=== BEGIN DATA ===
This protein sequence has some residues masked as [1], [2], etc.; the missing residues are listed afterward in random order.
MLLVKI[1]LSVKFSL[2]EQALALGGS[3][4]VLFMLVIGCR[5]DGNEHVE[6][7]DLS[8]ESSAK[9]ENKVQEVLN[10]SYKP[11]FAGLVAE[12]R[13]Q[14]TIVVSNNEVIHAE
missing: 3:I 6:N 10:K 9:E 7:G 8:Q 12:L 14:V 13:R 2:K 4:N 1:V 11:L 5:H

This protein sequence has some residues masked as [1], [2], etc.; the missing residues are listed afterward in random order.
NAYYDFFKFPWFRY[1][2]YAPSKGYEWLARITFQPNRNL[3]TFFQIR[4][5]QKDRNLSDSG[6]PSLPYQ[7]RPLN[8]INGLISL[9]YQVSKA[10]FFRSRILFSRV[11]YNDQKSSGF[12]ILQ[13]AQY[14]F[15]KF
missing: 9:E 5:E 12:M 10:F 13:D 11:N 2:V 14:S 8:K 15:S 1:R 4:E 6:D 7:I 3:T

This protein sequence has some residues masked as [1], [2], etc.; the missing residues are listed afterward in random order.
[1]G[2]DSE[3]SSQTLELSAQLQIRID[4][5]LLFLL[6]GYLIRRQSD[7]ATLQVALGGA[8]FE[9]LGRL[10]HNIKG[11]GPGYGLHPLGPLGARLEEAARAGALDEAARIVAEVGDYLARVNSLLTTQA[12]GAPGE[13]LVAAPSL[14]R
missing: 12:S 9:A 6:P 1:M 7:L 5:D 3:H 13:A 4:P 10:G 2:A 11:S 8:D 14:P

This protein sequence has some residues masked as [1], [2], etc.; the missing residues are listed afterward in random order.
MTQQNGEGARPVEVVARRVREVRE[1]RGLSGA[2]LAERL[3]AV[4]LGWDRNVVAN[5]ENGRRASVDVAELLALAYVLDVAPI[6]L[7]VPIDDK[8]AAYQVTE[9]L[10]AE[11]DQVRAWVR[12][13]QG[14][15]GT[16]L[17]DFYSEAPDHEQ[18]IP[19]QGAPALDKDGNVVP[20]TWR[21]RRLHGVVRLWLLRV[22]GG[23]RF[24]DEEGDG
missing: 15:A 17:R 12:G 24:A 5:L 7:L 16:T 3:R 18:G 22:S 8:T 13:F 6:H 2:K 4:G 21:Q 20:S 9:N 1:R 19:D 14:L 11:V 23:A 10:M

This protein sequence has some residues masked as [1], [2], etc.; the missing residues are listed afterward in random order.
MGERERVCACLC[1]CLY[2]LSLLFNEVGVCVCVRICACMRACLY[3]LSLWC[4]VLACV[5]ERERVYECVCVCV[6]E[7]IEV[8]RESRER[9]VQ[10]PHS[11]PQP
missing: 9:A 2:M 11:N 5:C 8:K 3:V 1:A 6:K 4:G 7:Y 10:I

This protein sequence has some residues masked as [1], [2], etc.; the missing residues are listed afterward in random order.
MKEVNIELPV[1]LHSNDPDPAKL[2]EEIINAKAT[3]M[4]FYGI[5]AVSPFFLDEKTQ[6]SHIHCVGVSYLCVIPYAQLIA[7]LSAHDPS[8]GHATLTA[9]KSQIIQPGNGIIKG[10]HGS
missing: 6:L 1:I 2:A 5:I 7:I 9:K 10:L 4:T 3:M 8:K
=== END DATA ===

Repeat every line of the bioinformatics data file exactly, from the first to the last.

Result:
This protein sequence has some residues masked as [1], [2], etc.; the missing residues are listed afterward in random order.
MLLVKI[1]LSVKFSL[2]EQALALGGS[3][4]VLFMLVIGCR[5]DGNEHVE[6][7]DLS[8]ESSAK[9]ENKVQEVLN[10]SYKP[11]FAGLVAE[12]R[13]Q[14]TIVVSNNEVIHAE
missing: 3:I 6:N 10:K 9:E 7:G 8:Q 12:L 14:V 13:R 2:K 4:N 1:V 11:L 5:H

This protein sequence has some residues masked as [1], [2], etc.; the missing residues are listed afterward in random order.
NAYYDFFKFPWFRY[1][2]YAPSKGYEWLARITFQPNRNL[3]TFFQIR[4][5]QKDRNLSDSG[6]PSLPYQ[7]RPLN[8]INGLISL[9]YQVSKA[10]FFRSRILFSRV[11]YNDQKSSGF[12]ILQ[13]AQY[14]F[15]KF
missing: 9:E 5:E 12:M 10:F 13:D 11:N 2:V 14:S 8:K 15:S 1:R 4:E 6:D 7:I 3:T

This protein sequence has some residues masked as [1], [2], etc.; the missing residues are listed afterward in random order.
[1]G[2]DSE[3]SSQTLELSAQLQIRID[4][5]LLFLL[6]GYLIRRQSD[7]ATLQVALGGA[8]FE[9]LGRL[10]HNIKG[11]GPGYGLHPLGPLGARLEEAARAGALDEAARIVAEVGDYLARVNSLLTTQA[12]GAPGE[13]LVAAPSL[14]R
missing: 12:S 9:A 6:P 1:M 7:L 5:D 3:H 13:A 4:P 10:G 2:A 11:S 8:D 14:P

This protein sequence has some residues masked as [1], [2], etc.; the missing residues are listed afterward in random order.
MTQQNGEGARPVEVVARRVREVRE[1]RGLSGA[2]LAERL[3]AV[4]LGWDRNVVAN[5]ENGRRASVDVAELLALAYVLDVAPI[6]L[7]VPIDDK[8]AAYQVTE[9]L[10]AE[11]DQVRAWVR[12][13]QG[14][15]GT[16]L[17]DFYSEAPDHEQ[18]IP[19]QGAPALDKDGNVVP[20]TWR[21]RRLHGVVRLWLLRV[22]GG[23]RF[24]DEEGDG
missing: 15:A 17:R 12:G 24:A 5:L 7:L 16:T 3:R 18:G 22:S 8:T 13:F 6:H 2:K 4:G 21:Q 20:S 9:N 1:R 19:D 14:L 11:V 23:A 10:M

This protein sequence has some residues masked as [1], [2], etc.; the missing residues are listed afterward in random order.
MGERERVCACLC[1]CLY[2]LSLLFNEVGVCVCVRICACMRACLY[3]LSLWC[4]VLACV[5]ERERVYECVCVCV[6]E[7]IEV[8]RESRER[9]VQ[10]PHS[11]PQP
missing: 9:A 2:M 11:N 5:C 8:K 3:V 1:A 6:K 4:G 7:Y 10:I

This protein sequence has some residues masked as [1], [2], etc.; the missing residues are listed afterward in random order.
MKEVNIELPV[1]LHSNDPDPAKL[2]EEIINAKAT[3]M[4]FYGI[5]AVSPFFLDEKTQ[6]SHIHCVGVSYLCVIPYAQLIA[7]LSAHDPS[8]GHATLTA[9]KSQIIQPGNGIIKG[10]HGS
missing: 6:L 1:I 2:A 5:I 7:I 9:K 10:L 4:T 3:M 8:K